ARTICLE IN BRIEF
- ✓Pain and immunomodulatory drugs are among the 15 drug classes most frequently named in fatal events in a study showing increased reports of adverse events.
The number of serious adverse drug events reported to the FDA increased 2.6-fold between 1998 and 2005, with a 2.7-fold increase in related deaths, according to a study in the Sept. 10 Archives of Internal Medicine (2007;167:1752–1759). While the study did not explicitly target neurological drugs, several therapies used by neurologists — pain and immunomodulatory medications — are among the 15 drug classes most frequently named in fatal events.
In a joint statement, AAN Patient Safety Subcommittee co-chairs Daniel M. Feinberg, MD, and Ellis Diamond, MD, told Neurology Today by e-mail that the increased number of reports “may reflect a cultural change in reporting medical errors in general. Given that patient safety, liability exposure, and the emphasis on quality improvement have become an increased part of physicians' awareness, reporting has increased, as well.”
The FDA defines a serious adverse drug event as one that results in death, disability, a birth defect, hospitalization, or requires intervention to prevent harm.
The study, led by Thomas J. Moore, of the Institute for Safe Medication Practices in Huntingdon Valley, PA, analyzed serious adverse drug events reported to the FDA through the Adverse Event Reporting System, a database of voluntary reports and medication errors submitted directly to the agency or through drug manufacturers.
A total of 467,809 serious adverse events were reported between those years. The annual number of reports increased from 34,966 to 89,842 (2.6-fold), and the number of fatal adverse drug events increased from 5,519 to 15,107 (2.7-fold). According to the study, “reported serious events increased four times faster than the growth in total U.S. outpatient prescriptions, which grew in the same period from 2.7 billion to 3.8 billion.”
Among findings, 1,489 drugs were associated with adverse events, but 51 drugs that had 500 or more reports in any year accounted for 43.6 percent of the total adverse event reports. Included on the list of drugs with 500 or more adverse events were phenytoin, gabapentin, clopidogrel, lamotrigine, valproic acid, and carbamazepine, among other drugs used by neurologists, according to the co-chairs of the AAN Patient Safety Subcommittee. “That should signal neurologists that these drugs are especially important to monitor,” Drs. Feinberg and Diamond said.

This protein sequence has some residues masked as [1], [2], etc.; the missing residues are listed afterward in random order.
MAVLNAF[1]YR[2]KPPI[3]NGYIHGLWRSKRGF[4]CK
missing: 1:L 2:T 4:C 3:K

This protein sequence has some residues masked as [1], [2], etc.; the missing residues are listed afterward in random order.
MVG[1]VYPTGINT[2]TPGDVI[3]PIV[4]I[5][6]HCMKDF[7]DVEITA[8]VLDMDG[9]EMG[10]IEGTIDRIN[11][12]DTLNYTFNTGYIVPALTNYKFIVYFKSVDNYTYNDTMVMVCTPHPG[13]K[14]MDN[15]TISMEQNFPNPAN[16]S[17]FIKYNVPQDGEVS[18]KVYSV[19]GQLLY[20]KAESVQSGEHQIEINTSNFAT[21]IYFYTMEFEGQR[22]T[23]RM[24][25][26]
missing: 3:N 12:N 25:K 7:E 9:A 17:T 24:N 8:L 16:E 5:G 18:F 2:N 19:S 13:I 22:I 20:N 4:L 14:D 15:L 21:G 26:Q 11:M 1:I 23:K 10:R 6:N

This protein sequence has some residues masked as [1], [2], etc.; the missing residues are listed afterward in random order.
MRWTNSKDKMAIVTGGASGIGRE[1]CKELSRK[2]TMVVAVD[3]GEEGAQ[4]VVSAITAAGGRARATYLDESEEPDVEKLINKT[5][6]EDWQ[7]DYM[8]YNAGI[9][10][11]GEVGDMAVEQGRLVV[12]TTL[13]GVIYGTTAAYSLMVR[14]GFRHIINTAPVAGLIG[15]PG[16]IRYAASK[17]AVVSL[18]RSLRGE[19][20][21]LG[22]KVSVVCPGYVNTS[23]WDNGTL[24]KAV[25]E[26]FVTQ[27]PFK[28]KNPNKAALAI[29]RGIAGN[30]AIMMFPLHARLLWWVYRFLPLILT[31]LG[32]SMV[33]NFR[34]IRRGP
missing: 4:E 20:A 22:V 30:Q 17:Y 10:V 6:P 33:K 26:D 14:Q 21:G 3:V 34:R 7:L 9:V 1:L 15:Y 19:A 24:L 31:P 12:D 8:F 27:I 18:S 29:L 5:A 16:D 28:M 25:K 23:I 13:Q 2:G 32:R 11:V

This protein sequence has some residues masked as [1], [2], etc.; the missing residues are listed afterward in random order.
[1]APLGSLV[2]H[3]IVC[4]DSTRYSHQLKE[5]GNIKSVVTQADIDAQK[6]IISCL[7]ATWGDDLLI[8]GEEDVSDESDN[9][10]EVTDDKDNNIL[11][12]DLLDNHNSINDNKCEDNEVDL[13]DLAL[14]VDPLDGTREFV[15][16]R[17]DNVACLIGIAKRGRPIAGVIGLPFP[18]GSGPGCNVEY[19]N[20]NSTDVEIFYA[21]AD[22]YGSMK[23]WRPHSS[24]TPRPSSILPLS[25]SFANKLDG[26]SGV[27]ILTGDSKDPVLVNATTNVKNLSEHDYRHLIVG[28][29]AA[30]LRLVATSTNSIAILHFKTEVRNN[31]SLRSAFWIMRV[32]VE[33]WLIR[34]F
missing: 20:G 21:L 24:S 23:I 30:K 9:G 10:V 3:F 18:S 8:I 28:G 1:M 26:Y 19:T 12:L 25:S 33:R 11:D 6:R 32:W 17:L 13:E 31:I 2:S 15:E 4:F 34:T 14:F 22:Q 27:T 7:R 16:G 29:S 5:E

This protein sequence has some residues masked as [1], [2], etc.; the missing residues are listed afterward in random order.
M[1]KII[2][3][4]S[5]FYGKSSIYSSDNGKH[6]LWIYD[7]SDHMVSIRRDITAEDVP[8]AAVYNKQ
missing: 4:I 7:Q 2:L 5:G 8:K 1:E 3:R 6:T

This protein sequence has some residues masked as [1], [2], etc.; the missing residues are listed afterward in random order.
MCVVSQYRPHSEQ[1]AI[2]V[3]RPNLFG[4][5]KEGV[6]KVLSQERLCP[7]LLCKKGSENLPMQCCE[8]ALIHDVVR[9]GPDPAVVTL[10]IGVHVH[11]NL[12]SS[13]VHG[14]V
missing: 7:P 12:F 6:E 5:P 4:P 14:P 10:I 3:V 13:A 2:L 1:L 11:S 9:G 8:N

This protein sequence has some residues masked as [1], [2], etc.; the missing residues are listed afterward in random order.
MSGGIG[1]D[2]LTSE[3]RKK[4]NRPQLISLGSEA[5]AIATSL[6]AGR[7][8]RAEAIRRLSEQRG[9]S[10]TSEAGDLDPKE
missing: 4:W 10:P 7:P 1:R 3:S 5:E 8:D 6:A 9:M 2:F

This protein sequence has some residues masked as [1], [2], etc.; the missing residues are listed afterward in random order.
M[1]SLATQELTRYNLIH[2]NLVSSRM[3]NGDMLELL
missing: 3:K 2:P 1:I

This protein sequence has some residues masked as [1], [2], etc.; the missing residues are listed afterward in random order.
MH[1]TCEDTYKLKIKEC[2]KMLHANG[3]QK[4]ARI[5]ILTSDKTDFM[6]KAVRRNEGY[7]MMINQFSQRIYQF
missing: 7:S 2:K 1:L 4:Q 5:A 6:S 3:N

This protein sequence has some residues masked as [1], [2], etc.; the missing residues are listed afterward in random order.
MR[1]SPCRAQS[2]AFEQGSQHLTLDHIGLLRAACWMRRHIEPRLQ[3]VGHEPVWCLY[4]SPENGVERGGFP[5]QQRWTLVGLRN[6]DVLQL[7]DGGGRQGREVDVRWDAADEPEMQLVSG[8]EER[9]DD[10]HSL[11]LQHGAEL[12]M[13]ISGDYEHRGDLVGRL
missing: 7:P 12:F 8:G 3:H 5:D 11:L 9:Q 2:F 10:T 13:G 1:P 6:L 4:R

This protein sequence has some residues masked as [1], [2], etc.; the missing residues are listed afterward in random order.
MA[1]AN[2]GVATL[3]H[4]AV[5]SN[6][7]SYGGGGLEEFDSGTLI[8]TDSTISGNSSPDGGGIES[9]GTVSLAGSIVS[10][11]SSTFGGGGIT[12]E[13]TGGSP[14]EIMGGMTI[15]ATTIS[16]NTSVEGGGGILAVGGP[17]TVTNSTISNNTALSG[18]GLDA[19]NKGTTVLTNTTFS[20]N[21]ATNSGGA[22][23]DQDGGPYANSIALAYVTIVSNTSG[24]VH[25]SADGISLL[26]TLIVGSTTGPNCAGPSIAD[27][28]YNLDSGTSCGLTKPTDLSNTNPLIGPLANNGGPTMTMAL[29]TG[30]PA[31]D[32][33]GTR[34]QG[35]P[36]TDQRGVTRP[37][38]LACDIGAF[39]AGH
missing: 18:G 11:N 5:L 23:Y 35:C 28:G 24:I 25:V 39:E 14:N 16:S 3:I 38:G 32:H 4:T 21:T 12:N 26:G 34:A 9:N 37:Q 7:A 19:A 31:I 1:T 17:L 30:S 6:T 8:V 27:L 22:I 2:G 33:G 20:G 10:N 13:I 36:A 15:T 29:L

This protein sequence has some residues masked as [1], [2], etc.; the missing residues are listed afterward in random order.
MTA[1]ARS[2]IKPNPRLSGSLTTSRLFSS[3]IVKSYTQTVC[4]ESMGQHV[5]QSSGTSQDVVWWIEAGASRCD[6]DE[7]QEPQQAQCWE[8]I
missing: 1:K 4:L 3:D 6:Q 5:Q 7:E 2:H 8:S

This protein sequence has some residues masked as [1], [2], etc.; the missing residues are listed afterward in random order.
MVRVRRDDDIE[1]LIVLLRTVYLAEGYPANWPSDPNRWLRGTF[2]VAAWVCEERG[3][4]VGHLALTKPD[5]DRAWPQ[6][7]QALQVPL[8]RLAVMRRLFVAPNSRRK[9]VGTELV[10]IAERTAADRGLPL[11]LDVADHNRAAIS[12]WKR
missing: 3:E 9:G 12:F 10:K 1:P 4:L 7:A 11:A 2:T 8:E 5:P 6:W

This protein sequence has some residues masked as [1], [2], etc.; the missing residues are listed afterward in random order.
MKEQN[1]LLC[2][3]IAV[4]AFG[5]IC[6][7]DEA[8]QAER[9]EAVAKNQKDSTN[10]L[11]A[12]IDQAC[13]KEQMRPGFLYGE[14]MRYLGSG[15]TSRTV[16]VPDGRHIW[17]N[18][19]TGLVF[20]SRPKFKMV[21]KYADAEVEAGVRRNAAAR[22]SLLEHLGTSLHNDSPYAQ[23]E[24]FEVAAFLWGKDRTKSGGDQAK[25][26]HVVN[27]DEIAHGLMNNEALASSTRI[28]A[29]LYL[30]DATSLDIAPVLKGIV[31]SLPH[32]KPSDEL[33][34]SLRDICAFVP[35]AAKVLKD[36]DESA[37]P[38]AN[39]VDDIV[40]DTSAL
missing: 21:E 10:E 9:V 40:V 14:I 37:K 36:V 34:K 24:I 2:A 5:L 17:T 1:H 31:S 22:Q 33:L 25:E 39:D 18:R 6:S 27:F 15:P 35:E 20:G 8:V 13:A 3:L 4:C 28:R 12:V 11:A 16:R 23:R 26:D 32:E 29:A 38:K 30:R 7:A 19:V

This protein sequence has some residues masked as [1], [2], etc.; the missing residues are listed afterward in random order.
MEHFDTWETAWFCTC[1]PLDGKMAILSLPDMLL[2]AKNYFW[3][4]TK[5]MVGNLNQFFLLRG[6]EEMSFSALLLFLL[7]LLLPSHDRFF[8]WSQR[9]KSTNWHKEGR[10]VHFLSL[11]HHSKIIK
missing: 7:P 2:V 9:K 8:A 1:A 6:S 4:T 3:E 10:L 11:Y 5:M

Among the 15 most frequently reported drug classes associated with fatal events, there was a disproportionate number of pain medications (seven) and immune-modifying drugs (four).
Barney J. Stern, MD, professor of neurology and director of the Clinical Stroke Program at the University of Maryland School of Medicine in Baltimore, was not surprised at the findings. Patients take pain meds in a variety of settings, and often in the context of illnesses which require the patient to take multiple other medications, thereby setting the patient at risk for drug-drug interactions.
He noted that “patients who take ‘immune system drugs’ for systemic immune-mediated disorders such as systemic lupus erythematosus may have multi-organ dysfunction due to their underlying disease, and therefore may be more prone to serious adverse events than MS patients whose immunologically-mediated illness is confined to the CNS.”
Furthermore, he said, “the immune system is so complex that a drug acting at one or more immune system targets may have unintended consequences by actions at other points in the immune system, thereby setting the stage for an adverse event.”
The elderly (age 65 and older) experienced 33.6 percent of the reported serious adverse events, even after adjustment for more intensive medication use. “The elderly may be more prone to toxic effects if the drug is not metabolized to inactive substances in an efficient manner,” Dr. Stern said. Also, they often take many drugs, increasing their risk of drug-drug interactions, and are affected by many of the disorders that require biologic drugs or pain meds, he said.
The increased number of serious reports in the elderly “should sensitize neurologists to the fact that our patients are more often elderly and many drug-drug interactions can and do occur,” Drs. Feinberg and Diamond said.
They also urged neurologists to keep abreast of the current and prior medications that patients have been taking. The co-chairs noted that one of the patient safety goals promoted by the Joint Commission is that physicians practice medical reconciliation: identifying the most accurate list of all medications and comparing that list against all physician admissions, transfers, or discharge orders. When a patient changes setting, physicians should review both previous and new medication orders and plans for care, and reconcile any differences. This process could help minimize the number of drug-drug interactions and errors, they said.
Neurologists should be encouraged to report adverse events in their patients, Dr. Stern said. He recommended that the next step should be to target those drugs used by neurologists in the study and develop a detailed profile of the adverse effects encountered, the potential for drug interactions, and strategies to avoid adverse effects. “The AAN might contact the FDA to inquire about creating a drug database pertinent to neurologists that could be analyzed to address safety concerns and results published as appropriate in the AAN literature.”